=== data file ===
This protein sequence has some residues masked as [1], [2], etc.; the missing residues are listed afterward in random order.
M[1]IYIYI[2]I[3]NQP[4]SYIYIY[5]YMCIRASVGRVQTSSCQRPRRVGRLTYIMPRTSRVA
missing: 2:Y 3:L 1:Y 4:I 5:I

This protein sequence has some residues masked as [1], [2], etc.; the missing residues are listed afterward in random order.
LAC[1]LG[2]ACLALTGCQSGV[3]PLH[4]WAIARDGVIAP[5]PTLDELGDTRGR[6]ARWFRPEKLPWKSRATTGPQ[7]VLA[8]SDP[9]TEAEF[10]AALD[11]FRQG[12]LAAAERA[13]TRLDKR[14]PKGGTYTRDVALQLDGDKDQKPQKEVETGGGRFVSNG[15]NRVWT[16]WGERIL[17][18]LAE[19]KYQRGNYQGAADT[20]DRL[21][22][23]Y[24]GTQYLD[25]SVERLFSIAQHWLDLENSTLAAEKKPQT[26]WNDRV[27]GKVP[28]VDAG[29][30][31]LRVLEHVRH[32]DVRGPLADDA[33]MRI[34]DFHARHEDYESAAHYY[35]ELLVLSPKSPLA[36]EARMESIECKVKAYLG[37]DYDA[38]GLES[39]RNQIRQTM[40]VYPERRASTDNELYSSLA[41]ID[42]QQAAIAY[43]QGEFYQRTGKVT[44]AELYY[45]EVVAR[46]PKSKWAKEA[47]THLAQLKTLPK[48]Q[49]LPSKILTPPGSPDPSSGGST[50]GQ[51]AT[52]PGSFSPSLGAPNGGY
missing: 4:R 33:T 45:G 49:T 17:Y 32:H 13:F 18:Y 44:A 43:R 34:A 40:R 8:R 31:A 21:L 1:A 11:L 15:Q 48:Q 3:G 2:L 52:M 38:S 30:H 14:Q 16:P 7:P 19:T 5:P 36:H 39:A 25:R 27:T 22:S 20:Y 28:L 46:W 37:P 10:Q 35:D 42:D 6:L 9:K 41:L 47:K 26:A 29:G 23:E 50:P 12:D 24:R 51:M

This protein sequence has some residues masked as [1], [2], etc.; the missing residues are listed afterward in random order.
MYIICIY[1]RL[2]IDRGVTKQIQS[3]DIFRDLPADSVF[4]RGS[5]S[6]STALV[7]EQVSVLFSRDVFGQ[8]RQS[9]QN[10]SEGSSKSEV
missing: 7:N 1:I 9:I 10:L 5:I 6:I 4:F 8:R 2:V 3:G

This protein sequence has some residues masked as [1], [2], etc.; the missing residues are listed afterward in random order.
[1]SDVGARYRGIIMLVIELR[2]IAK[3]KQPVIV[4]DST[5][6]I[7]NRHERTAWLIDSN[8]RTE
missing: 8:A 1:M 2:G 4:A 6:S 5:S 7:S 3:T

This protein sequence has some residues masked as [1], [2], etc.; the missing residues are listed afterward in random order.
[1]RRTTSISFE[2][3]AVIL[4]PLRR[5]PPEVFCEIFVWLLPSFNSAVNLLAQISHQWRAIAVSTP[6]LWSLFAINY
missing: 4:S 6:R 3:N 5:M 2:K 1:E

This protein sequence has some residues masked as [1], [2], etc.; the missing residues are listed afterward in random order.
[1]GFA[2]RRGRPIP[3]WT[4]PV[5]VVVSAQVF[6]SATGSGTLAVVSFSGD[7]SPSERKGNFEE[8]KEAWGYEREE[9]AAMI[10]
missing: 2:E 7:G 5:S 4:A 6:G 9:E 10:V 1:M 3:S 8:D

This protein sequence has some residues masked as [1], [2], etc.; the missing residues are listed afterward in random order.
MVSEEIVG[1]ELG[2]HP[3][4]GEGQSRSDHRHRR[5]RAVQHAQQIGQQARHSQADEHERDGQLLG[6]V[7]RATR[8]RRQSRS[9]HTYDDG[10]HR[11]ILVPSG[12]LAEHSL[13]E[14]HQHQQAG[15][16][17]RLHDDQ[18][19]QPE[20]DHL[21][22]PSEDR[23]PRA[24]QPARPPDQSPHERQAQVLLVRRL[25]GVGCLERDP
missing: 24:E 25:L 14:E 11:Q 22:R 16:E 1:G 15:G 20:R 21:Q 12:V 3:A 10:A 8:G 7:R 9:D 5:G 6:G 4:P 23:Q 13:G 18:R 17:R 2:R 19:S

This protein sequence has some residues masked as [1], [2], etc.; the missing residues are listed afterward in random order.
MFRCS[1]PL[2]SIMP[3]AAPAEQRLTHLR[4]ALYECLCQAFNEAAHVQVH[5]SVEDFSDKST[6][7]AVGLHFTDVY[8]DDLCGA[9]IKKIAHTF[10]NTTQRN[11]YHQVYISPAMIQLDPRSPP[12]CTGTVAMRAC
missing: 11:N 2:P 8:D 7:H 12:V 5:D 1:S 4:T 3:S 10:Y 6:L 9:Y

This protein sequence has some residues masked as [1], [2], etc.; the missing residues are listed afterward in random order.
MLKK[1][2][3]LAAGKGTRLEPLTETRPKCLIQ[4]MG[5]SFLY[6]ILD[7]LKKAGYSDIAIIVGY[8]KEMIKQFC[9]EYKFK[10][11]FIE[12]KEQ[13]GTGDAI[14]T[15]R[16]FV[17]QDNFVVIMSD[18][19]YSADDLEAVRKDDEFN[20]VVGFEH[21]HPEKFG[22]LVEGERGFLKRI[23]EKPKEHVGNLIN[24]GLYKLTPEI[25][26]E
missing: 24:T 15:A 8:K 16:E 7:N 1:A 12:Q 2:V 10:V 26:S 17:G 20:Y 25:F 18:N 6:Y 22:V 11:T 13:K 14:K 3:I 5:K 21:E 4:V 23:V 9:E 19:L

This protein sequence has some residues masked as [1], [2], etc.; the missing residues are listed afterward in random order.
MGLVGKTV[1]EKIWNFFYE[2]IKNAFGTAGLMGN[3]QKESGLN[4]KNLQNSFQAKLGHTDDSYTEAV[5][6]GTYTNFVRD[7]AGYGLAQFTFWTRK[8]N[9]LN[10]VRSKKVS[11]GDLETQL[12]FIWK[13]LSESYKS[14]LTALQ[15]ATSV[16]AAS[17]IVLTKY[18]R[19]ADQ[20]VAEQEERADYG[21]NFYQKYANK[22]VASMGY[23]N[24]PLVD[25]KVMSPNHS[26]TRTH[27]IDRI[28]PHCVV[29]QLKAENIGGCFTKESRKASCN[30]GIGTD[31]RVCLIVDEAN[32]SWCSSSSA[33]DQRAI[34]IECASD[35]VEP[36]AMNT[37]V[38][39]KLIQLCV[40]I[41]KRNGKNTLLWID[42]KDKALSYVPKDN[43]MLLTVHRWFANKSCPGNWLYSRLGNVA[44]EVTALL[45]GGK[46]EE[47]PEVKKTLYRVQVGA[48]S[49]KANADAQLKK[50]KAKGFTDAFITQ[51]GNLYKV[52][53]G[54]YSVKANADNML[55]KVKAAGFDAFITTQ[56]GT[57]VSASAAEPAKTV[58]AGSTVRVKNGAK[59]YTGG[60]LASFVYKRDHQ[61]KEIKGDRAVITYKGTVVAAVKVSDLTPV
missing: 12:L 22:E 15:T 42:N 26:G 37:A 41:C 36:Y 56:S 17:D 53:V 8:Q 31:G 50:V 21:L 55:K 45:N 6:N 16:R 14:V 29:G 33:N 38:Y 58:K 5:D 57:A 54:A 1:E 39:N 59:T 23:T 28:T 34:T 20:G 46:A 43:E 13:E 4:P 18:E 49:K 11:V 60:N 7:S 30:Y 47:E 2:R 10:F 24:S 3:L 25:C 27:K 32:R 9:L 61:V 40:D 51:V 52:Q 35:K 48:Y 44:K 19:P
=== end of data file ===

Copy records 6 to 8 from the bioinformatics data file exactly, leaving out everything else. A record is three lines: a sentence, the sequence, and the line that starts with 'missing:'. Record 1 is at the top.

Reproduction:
This protein sequence has some residues masked as [1], [2], etc.; the missing residues are listed afterward in random order.
[1]GFA[2]RRGRPIP[3]WT[4]PV[5]VVVSAQVF[6]SATGSGTLAVVSFSGD[7]SPSERKGNFEE[8]KEAWGYEREE[9]AAMI[10]
missing: 2:E 7:G 5:S 4:A 6:G 9:E 10:V 1:M 3:S 8:D

This protein sequence has some residues masked as [1], [2], etc.; the missing residues are listed afterward in random order.
MVSEEIVG[1]ELG[2]HP[3][4]GEGQSRSDHRHRR[5]RAVQHAQQIGQQARHSQADEHERDGQLLG[6]V[7]RATR[8]RRQSRS[9]HTYDDG[10]HR[11]ILVPSG[12]LAEHSL[13]E[14]HQHQQAG[15][16][17]RLHDDQ[18][19]QPE[20]DHL[21][22]PSEDR[23]PRA[24]QPARPPDQSPHERQAQVLLVRRL[25]GVGCLERDP
missing: 24:E 25:L 14:E 11:Q 22:R 16:E 1:G 15:G 20:R 21:Q 12:V 3:A 10:A 8:G 7:R 9:D 5:G 6:G 4:P 23:Q 13:G 18:R 17:R 2:R 19:S

This protein sequence has some residues masked as [1], [2], etc.; the missing residues are listed afterward in random order.
MFRCS[1]PL[2]SIMP[3]AAPAEQRLTHLR[4]ALYECLCQAFNEAAHVQVH[5]SVEDFSDKST[6][7]AVGLHFTDVY[8]DDLCGA[9]IKKIAHTF[10]NTTQRN[11]YHQVYISPAMIQLDPRSPP[12]CTGTVAMRAC
missing: 11:N 2:P 8:D 7:H 12:V 5:D 1:S 4:T 3:S 10:Y 6:L 9:Y